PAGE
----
2. The use of Antibiotics: If you hybridize a plant, you are simply crossing 2 varieties of the same species to create a unique new trait. 
With GMO creation, the insertion of the genes are done forcibly. For scientists to ensure the experiment worked, they insert an antibiotic resistant marker gene into the gene package. They then bathe the cells of that plant in a bath of antibiotics. If the plant survived, they know that the gene package was inserted correctly. 
But we forget that this plant now carries antibiotic resistance that may transfer to our human gut! My concern is that the government is not insisting that the cost of long term mammal testing fall on the GMO seed company, and should be carried out by a 3rd party that has no financial gain in the results.
3. Mold and viruses: The third great concern is they're using viruses to create genetic modification because viruses by nature, force their own DNA into a host.  
Scientists pry open the gene package using a virus and inserting extra material. As a result GMO crops have a weakened immune system.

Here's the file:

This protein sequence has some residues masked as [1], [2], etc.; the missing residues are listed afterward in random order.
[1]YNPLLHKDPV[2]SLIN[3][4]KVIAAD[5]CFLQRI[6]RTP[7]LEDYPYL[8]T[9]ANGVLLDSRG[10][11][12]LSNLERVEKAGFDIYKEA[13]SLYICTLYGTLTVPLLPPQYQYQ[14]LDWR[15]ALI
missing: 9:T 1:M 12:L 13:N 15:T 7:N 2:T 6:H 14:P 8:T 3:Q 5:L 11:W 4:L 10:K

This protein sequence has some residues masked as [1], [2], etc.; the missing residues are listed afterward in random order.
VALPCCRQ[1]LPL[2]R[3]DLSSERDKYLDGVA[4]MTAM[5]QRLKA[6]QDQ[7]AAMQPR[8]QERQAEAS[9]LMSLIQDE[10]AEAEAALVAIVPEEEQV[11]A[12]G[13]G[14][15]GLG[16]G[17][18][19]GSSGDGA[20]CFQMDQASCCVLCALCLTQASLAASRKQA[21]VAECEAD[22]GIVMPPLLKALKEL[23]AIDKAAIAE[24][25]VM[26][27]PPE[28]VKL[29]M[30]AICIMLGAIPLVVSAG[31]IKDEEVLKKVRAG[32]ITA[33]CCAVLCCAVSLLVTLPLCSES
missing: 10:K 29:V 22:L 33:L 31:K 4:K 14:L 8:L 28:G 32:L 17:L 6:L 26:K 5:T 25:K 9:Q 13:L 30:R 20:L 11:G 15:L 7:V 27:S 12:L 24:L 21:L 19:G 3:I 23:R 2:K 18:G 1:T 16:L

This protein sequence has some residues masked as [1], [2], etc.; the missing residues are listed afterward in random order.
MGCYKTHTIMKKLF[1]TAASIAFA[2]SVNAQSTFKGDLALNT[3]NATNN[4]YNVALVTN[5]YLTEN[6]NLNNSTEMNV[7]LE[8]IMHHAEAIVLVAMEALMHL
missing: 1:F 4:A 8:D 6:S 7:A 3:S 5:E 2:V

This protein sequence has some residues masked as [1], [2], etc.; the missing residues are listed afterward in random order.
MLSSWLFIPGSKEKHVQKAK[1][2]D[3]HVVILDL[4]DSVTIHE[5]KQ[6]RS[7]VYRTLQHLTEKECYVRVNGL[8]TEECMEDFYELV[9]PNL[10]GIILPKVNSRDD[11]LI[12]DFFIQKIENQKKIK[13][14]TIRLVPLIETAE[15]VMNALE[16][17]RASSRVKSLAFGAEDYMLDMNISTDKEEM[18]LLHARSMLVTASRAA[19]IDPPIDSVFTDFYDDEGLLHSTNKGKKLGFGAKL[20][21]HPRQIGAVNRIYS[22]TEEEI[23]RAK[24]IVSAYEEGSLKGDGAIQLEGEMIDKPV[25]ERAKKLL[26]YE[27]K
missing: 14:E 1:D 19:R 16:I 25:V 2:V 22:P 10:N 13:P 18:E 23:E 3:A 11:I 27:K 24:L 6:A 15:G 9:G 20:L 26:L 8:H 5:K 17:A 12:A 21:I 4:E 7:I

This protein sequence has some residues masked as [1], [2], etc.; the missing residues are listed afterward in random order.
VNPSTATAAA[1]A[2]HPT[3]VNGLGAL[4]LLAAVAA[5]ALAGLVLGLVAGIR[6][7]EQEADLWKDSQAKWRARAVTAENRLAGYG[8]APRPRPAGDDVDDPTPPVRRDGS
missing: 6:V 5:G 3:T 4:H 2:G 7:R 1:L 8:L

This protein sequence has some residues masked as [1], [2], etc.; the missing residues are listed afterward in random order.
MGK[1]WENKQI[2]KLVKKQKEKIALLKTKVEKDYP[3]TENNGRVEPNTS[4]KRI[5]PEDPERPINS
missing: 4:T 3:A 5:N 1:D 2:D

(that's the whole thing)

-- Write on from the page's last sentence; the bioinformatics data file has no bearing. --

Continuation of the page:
It's been shown that genetically modified plants are higher in mold and have a much higher propensity of fungal infection.
That makes sense to me because if there's been a virus attack, the plant's immune system is left vulnerable. The plant is more likely to have a bacterial or fungal infection because its immune system is knocked down. In the case of GMO corn, we're gene splicing in bacteria that can harm the gut lining. 
4. Pesticide resistance
GMOs are also resistant to a dreadful pesticide which has been shown to have many negative health effects.
These plants are resistant to organophosphate pesticides, so farmers now spray much higher amounts than in the past because it no longer kills their crop.
The rest of the field may be decimated but the actual plant remains.
Instead of reducing pesticide use, it's dramatically increased the amount of pesticides in the food we consume.  Organophosphate pesticides have been proven to increase ADHD, Cancer and Parkinson's disease.
Lynda: Now that we know more about the health concerns, how can we protect ourselves and our families?
Julie: I truly avoid genetically modified food.  People think that the genie is out of the bottle. It's not - yet!